One thing we need to be careful of in interpreting and translating ancient documents (such as the Bible) is the categories in which people speak, because there is no objectively true set of categories. I don't believe the Bible is true scientifically, not because I think it is in error, but because the Bible does not use the same categories as science does. I think it can be used within science (that is one of my personal research interests), but when doing so one always has to remember the categories that people are using.
For instance, let's say I said "the meteor came in out of the ether and glowed for several minutes until it's phlogiston ran out." To someone in the 18th century, that statement makes a lot of sense. To someone in the 21st century, that makes no sense whatsoever. It may be a true _historical_ statement, but the categories being used in the 18th century are not the same ones being used in the 21st.
Are the categories inerrant? The problem here is that the question itself is non-sensical. Categories are neither true nor false. They are simply the conception of reality you are dealing with. The "ether" hypothesis might be true, but it is no part of 21st century science. Even if it is not true, it is still a useful category in discussion as a placeholder for other unknown concepts. In the 22nd century we might come back to "ether", or have a whole new set of categories that make 21st century science seem archaic.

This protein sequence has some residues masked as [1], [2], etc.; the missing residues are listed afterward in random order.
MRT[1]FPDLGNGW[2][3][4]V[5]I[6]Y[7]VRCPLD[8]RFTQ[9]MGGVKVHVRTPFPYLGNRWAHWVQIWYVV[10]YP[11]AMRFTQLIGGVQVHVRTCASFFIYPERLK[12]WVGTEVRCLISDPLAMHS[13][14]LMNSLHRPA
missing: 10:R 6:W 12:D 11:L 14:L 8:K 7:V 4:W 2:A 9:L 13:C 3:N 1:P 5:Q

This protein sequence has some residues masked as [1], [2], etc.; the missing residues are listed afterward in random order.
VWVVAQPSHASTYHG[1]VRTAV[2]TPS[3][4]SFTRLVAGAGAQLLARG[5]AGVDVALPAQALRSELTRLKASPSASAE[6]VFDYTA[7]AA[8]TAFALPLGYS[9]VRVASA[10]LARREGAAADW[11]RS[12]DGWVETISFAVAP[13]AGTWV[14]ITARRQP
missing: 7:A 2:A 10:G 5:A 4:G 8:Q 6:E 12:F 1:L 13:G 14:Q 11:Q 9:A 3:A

Even if there were a complete set of objectively true categories (which I doubt they exist), it would be stupid for the Bible to use them, as it would cause the Bible itself to be meaningless to us who aren't familiar with those categories!
And, as such, I don't treat the statements in the Bible as scientifically true, though I certainly think that they can be used to inform scientific topics. Going back to the example of the meteor "coming out of the ether" - if I am doing a scientific study on meteor observations, I can safely include this 18th century description as a valid description of the event, just knowing that his categories for description need translation.
I have blogged on this topic before, though this is a slightly more thorough treatment of the matter.